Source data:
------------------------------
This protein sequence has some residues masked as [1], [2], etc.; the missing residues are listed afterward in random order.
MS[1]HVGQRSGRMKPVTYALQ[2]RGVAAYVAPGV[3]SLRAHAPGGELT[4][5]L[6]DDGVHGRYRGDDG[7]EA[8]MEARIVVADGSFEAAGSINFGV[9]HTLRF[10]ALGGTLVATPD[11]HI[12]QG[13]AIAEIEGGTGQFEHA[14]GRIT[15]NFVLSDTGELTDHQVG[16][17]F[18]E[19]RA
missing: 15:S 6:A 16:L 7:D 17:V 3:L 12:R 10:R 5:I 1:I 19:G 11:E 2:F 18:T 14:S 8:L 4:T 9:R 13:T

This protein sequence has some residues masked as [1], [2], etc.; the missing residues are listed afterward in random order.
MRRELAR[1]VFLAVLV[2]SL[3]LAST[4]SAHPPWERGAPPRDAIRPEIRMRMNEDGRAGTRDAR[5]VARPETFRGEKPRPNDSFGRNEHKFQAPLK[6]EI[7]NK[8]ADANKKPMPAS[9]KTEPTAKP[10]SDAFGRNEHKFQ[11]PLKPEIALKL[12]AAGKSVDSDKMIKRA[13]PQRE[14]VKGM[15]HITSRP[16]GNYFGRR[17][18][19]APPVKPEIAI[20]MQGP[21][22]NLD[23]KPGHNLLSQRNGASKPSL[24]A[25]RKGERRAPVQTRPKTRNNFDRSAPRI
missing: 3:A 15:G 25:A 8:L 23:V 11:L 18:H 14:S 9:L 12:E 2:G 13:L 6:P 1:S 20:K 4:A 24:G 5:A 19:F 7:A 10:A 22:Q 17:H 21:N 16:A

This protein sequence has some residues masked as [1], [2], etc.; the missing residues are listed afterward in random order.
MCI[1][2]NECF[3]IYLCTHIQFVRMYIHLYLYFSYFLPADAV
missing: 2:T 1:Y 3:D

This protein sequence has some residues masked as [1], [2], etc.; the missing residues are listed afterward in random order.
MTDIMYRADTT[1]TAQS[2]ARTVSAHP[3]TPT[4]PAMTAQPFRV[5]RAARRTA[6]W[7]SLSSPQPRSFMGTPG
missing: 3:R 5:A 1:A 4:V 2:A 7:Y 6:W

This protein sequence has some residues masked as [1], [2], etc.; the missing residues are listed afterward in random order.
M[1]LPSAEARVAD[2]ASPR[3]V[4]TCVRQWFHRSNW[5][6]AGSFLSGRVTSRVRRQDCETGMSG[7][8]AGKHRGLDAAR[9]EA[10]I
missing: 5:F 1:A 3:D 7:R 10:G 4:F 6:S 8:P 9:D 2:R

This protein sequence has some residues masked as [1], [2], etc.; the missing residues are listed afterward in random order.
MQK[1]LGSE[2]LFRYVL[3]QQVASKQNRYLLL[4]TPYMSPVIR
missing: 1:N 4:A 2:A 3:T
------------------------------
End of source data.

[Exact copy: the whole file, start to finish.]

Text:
This protein sequence has some residues masked as [1], [2], etc.; the missing residues are listed afterward in random order.
MS[1]HVGQRSGRMKPVTYALQ[2]RGVAAYVAPGV[3]SLRAHAPGGELT[4][5]L[6]DDGVHGRYRGDDG[7]EA[8]MEARIVVADGSFEAAGSINFGV[9]HTLRF[10]ALGGTLVATPD[11]HI[12]QG[13]AIAEIEGGTGQFEHA[14]GRIT[15]NFVLSDTGELTDHQVG[16][17]F[18]E[19]RA
missing: 15:S 6:A 16:L 7:D 17:V 3:L 12:R 10:R 5:I 1:I 19:G 11:E 2:F 18:T 14:S 8:L 4:T 9:R 13:T

This protein sequence has some residues masked as [1], [2], etc.; the missing residues are listed afterward in random order.
MRRELAR[1]VFLAVLV[2]SL[3]LAST[4]SAHPPWERGAPPRDAIRPEIRMRMNEDGRAGTRDAR[5]VARPETFRGEKPRPNDSFGRNEHKFQAPLK[6]EI[7]NK[8]ADANKKPMPAS[9]KTEPTAKP[10]SDAFGRNEHKFQ[11]PLKPEIALKL[12]AAGKSVDSDKMIKRA[13]PQRE[14]VKGM[15]HITSRP[16]GNYFGRR[17][18][19]APPVKPEIAI[20]MQGP[21][22]NLD[23]KPGHNLLSQRNGASKPSL[24]A[25]RKGERRAPVQTRPKTRNNFDRSAPRI
missing: 3:A 15:G 25:A 8:L 23:V 11:L 18:H 14:S 9:L 12:E 2:G 13:L 6:P 1:S 20:K 4:A 24:G 5:A 19:F 7:A 10:A 22:Q 17:H 21:N 16:A

This protein sequence has some residues masked as [1], [2], etc.; the missing residues are listed afterward in random order.
MCI[1][2]NECF[3]IYLCTHIQFVRMYIHLYLYFSYFLPADAV
missing: 2:T 1:Y 3:D

This protein sequence has some residues masked as [1], [2], etc.; the missing residues are listed afterward in random order.
MTDIMYRADTT[1]TAQS[2]ARTVSAHP[3]TPT[4]PAMTAQPFRV[5]RAARRTA[6]W[7]SLSSPQPRSFMGTPG
missing: 3:R 5:A 1:A 4:V 2:A 7:Y 6:W

This protein sequence has some residues masked as [1], [2], etc.; the missing residues are listed afterward in random order.
M[1]LPSAEARVAD[2]ASPR[3]V[4]TCVRQWFHRSNW[5][6]AGSFLSGRVTSRVRRQDCETGMSG[7][8]AGKHRGLDAAR[9]EA[10]I
missing: 5:F 1:A 3:D 7:R 10:G 4:F 6:S 8:P 9:D 2:R

This protein sequence has some residues masked as [1], [2], etc.; the missing residues are listed afterward in random order.
MQK[1]LGSE[2]LFRYVL[3]QQVASKQNRYLLL[4]TPYMSPVIR
missing: 1:N 4:A 2:A 3:T